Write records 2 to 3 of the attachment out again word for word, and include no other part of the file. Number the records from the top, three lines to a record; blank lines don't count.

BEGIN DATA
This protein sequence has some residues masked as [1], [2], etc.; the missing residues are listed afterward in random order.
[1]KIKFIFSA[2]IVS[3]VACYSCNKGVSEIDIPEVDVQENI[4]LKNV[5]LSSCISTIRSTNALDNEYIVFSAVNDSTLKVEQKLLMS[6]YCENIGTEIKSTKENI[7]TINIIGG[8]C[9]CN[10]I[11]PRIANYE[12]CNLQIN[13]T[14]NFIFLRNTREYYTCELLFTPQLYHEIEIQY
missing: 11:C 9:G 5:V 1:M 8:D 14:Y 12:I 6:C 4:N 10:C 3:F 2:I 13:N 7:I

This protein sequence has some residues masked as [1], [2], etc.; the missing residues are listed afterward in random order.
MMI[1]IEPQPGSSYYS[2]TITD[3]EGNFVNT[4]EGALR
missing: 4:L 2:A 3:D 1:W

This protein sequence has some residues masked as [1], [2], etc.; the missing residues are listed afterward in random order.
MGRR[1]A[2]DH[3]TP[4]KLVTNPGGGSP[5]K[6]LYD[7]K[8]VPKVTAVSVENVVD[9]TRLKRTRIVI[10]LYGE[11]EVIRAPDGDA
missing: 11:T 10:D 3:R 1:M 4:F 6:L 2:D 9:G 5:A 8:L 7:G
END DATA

This protein sequence has some residues masked as [1], [2], etc.; the missing residues are listed afterward in random order.
MMI[1]IEPQPGSSYYS[2]TITD[3]EGNFVNT[4]EGALR
missing: 4:L 2:A 3:D 1:W

This protein sequence has some residues masked as [1], [2], etc.; the missing residues are listed afterward in random order.
MGRR[1]A[2]DH[3]TP[4]KLVTNPGGGSP[5]K[6]LYD[7]K[8]VPKVTAVSVENVVD[9]TRLKRTRIVI[10]LYGE[11]EVIRAPDGDA
missing: 11:T 10:D 3:R 1:M 4:F 6:L 2:D 9:G 5:A 8:L 7:G